suggests that an increase or change in the proposed herbicide use and/or number of
applications has to be considered for maize T25. Furthermore, the cultivation of GMHT
maize T25 in combination with extensive use of a non-selective herbicide might further
contribute to the decline of already endangered plant species or biotope types.

Concerning the lack of a post-market monitoring plan (Chapter 4.2.2) the general
argument previously noted for MON810 also applies. Furthermore, long term effects of
the herbicide tolerant plant cannot be evaluated independently from the respective
herbicide use and effects of glufosinate-ammonium in combination with maize T25 on
weed communities need to be addressed by such a monitoring plan.
Additionally there are open questions concerning regional aspects in connection with
coexistence issues (Chapter 4.2.3). Harmonized, legally binding provisions regarding
coexistence measures (including liability) of genetically modified maize and conventional
or organic maize are still missing.

Potential health risks of the GM maize lines MON810 and T25

The review of the assessments of potential health risks of the GM maize lines
MON810 and T25 (Chapters 5.2 and 5.3 respectively) focuses on the assessment of
potential allergic or toxic properties as well as on the comparative analysis of plant
compounds (substantial equivalence). It considers the risk assessment approaches, the
methods chosen, the conduct of the experiments and the evidence presented. In both
cases of GM maize safety conclusions of the applicants cannot be fully verified because
detailed data are missing. More importantly, a number of shortcomings and weaknesses
of the risk assessments conducted by the applicants are revealed. This is particularly true
for GM-maize MON 810.

There are a number of similar shortcomings in both dossiers:
• By focusing on the introduced protein only the assessment of possible toxic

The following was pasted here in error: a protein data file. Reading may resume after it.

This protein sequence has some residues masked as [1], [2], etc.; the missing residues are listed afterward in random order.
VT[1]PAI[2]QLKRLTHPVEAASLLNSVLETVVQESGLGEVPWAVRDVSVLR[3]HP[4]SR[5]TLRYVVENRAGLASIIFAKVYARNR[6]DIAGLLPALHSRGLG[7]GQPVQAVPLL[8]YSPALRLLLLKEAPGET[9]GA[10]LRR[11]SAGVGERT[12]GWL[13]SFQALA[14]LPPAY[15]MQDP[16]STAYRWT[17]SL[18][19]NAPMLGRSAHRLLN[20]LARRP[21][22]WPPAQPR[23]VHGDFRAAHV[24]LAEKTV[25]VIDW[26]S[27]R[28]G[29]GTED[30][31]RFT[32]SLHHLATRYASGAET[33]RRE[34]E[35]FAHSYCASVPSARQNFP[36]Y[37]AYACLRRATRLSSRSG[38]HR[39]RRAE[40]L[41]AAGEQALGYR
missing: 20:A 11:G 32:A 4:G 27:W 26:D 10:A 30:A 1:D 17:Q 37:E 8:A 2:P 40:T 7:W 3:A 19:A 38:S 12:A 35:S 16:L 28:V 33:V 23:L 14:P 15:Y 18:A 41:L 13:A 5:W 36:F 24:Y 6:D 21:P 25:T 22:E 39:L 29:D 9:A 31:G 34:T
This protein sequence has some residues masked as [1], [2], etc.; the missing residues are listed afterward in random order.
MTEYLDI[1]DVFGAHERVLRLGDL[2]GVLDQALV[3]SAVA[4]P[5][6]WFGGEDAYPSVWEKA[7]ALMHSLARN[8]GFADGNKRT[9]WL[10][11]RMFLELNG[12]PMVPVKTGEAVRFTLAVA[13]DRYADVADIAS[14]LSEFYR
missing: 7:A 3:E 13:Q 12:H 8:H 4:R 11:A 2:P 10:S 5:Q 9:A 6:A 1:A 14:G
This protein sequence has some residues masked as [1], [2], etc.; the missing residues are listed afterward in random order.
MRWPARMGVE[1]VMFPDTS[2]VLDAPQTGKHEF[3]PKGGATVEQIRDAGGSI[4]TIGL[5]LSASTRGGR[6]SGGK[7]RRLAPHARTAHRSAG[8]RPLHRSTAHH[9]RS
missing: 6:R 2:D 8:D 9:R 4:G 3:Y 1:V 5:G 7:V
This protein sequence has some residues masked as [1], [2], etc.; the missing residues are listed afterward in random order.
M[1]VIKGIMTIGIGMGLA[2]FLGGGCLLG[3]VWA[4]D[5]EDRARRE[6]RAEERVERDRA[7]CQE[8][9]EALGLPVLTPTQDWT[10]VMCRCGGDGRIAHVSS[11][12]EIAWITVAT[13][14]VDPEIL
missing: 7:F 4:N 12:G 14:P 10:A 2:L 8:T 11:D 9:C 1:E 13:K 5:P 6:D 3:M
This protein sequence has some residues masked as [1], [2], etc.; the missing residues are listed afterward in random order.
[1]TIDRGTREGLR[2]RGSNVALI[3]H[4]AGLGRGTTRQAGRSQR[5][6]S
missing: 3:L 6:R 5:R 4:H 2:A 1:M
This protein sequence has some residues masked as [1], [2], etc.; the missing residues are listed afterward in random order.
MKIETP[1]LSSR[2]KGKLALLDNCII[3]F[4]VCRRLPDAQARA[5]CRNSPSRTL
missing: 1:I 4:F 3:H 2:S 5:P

and allergenic properties does not take into account possible health risks of the
whole plant as a consequence of unintended effects of the genetic modification,
e.g. via upregulation of plant allergens. Furthermore, the possibility of new and
unexpected toxicants and allergens is not considered. The broiler feeding study
included in the MON810 dossier clearly is a feed conversion study and not a
toxicity study. The importance to better address unintended effects is
acknowledged by expert consultations including FAO/WHO and Codex
Alimentarius. Recently the European Commission stressed the importance of
Review of Austrian safeguard measures
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whole-food/plant studies for assessing both the potential toxic and allergenic
effects of the whole plant.
• Test proteins derived from bacterial sources are not necessarily representative of
the plant proteins in the field. A recent Australian study on GM peas revealed
immunogenic effects in mice that are most likely associated with differences in
posttranslational processing of the target protein between the donor and the host
• The assessments of allergenic properties rely on homology comparisons to
known allergens, in-vitro digestibility studies, a history of safe use (relevant for
both GM lines), low gene expression (relevant for maize line MON810) and the
absence of glycosylation (relevant for maize line T25). Recent scientific evidence
has however demonstrated that these methods do not constitute reliable
indicators of allergenic properties and can lead to either false positive or false
negative results.
• The risk assessments did not consider inhalation as a possible route of
exposure despite the fact that inhalation constitutes an important route for
• Furthermore, possible changes in the de-novo sensitizing properties were not
considered, neither of the introduced protein nor of the whole plant
• Toxicity endpoints were limited to acute oral (maize MON810) and 14-days
repeated-dose studies in rodents (T25), which do not provide any indications of
long-term effects
• Substantial equivalence claims are based on a limited range of compounds
analysed. The parameters chosen do neither meet the OECD nor industries own
consensus recommendations. In case of maize T25 compositional analysis of plant
material from European field trials was essentially limited to four plant
components. Statistically significant differences detected between the GM maize
lines and conventional counterparts are not properly considered

In summary, risk assessment data provided cannot – in the light of recent scientific
evidence – provide sufficient safety reassurance. In addition, the risk assessments
provided are highly unlikely to meet the requirements of Annex II of Directive
2001/18/EC, which constitutes the current standard for a reassessment of the safeguard